As a result, suggests Ian Leask, a consultant with benchmarking specialist Compass Management Consulting, the IT department of the future will no longer be full of technical specialists but stuffed with commercial planners, business analysts and contract managers. They will ensure the organisation gets what it wants from outsourcing deals, rather than what outsourcers want to supply because it would be better for their bottom lines.
Leask adds that such a team also has to act as a buffer between the outsourcer and business managers, to ensure that any changes to the contract to meet new business needs are implemented in a controlled way. For example, they may want to ensure new systems are based on standard technologies to prevent costs from escalating.
However, Leask says this essentially commercial team will still need both a technical background and a good understanding of their company's business environment. For example, it should be able to take an informed view on why four out of five companies in their vertical sector are using a particular supplier's hardware and decide whether it would be a valid approach for its own company.
"The team does not need real in-depth technical knowledge, but it does have to understand whether particular technologies can add value to the business," Leask explains. "This will then allow team members to discuss with the outsourcer how it should develop its own infrastructure to support the client in the future."
In fact, the importance of retaining the right skills in-house cannot be overemphasised. Research conducted by management consultancy Concours found that poor supplier management was a major factor in the failure of outsourcing deals, but three-quarters of organisations did not recognise supplier management as a skill, while almost all of them underestimated the resources needed to monitor performance and adherence to contracts.
Beyond that, Howe believes there is definitely a place for an in-house technical team when it comes to delivering those elements of the IT strategy that bring competitive advantage. He says outsourcing should be reserved for established, routine processes such as helpdesks, application support, legacy systems and payroll and personnel.
"Where outsourcing struggles and where there is a role for the in-house team is where there is a rapidly changing situation or one that requires complex judgement of priorities. If you try to outsource things that are evolving and non-routine, it can be hard to determine SLAs, to measure performance and to price them," he says.
However, trying to convince your business colleagues that they still need an in-house IT team may not prove to be easy.
Next week, we look at some tactics to keep IT in-house and profile a company that has brought its IT back in-house
Ingredients for a model outsourcing contract
Case study: Southern Pacific Mortgage links with bureau/ASP
Southern Pacific Mortgage (SPML) did not want to be saddled with the hassles of implementing systems or building up and managing an IT team - and it wanted to avoid the up-front capital costs of investing in IT.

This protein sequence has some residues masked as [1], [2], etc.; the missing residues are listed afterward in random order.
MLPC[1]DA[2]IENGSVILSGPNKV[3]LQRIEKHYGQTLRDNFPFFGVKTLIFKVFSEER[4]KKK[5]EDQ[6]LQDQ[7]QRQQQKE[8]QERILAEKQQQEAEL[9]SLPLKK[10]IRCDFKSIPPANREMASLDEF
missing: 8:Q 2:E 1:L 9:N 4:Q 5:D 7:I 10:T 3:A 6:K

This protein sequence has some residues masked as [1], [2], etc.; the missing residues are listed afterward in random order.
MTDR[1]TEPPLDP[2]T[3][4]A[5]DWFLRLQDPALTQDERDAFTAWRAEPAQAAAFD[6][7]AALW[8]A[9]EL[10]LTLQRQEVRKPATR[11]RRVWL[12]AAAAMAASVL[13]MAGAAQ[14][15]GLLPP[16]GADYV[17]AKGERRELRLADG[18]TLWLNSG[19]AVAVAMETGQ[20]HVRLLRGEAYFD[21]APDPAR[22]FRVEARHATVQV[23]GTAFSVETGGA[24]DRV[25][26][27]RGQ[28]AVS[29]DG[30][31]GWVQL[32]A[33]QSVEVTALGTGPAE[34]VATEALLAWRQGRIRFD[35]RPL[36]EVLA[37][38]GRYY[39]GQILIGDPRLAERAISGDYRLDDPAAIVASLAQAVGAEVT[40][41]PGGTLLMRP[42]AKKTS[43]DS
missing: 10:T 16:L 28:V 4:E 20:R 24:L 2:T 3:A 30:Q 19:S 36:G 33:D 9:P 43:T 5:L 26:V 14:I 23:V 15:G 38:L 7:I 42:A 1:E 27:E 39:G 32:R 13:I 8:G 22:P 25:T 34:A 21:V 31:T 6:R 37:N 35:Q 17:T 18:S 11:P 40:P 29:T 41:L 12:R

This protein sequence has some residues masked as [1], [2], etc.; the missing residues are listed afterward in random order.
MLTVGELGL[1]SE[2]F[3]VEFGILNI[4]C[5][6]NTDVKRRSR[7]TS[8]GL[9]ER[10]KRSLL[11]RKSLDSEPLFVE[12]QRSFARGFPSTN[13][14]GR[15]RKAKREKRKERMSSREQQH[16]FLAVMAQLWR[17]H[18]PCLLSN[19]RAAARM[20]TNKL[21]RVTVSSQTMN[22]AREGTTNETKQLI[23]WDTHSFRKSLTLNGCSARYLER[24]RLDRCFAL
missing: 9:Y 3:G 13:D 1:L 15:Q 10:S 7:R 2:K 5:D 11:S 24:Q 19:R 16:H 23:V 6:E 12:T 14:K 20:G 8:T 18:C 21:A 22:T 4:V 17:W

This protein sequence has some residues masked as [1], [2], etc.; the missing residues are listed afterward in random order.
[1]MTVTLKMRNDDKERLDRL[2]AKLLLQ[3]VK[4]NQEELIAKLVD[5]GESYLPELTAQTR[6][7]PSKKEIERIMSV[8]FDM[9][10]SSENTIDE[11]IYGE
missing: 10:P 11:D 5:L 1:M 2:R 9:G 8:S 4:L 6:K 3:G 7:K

A deal with the application service provider (ASP) arm of Lynx Financial Systems gives it access to Lynx's workflow-based Summit system, which manages its mortgage application process, while also allowing it to offload the day-to-day wrangles of running systems.
SPML is a mortgage lender specialising in "non-conforming" mortgages for borrowers who are unable to obtain mortgages from high-street banks or building societies. The company prides itself on offering good service and fast turnaround to intermediaries that package together the necessary documents on behalf of would-be borrowers and submit them to SPML for a decision.
"We need a system to provide back-up, but we don't want the development and running of that system to become a full-time job," explains Angela Davies, director of operations at SPML.
"Our skills are handling credit, and being able to make decisions based on prudent lending policies, bearing in mind the profile of our customers. We want our managers to be able to focus on those core activities and to rely on experts to provide IT services to us," she points out.
Since January, SPML has been using a system that is piped in to its offices in Kensington, central London, over a leased line from Lynx's datacentre in Bedfordshire. The deal with Lynx follows a bureau arrangement with third-party mortgage administrator Home Loan Management. The advantage of Lynx's ASP offering is that SPML no longer has to put up with a standard, inflexible solution but can tailor the Summit system to match its processes and business methods.
Davies points out that SPML has service agreements with Lynx not only for ongoing operations and helpdesk support but also for application development.
"If we want to be innovative in our business and do something different with the system, we can get those changes delivered within an agreed timescale. We have the same control as if we had an in-house IT department," she says.
Case study: Towry Law ventures into a strategic partnership with CMG
Partnership is an overused word in the outsourcing industry. But a strategic business partnership between leading independent financial adviser (IFA) Towry Law and IT services group CMG appears to be delivering benefits to both sides. Under the 10-year deal, worth £17m, Towry Law has been able to pursue an aggressive growth strategy, successfully identifying, acquiring and integrating five companies in less than a year. It has also relocated the company's offices while completely overhauling its systems from front to back in the two years since the deal was signed.
"We certainly couldn't have achieved that without the kind of relationship we have with CMG," says Keith Webb, Towry Law's chief operating officer.
Established 40 years ago, by 1998 Towry Law employed 250 staff, boasted a turnover of £18m and had a strong brand name. However, it faced two major business challenges: the need to deal with enhanced regulations imposed by industry regulators and the need to grow both organically and through acquisitions. Both of these challenges demanded investment in IT systems and infrastructure but, like other medium-sized companies, Towry Law couldn't afford the up-front investment costs.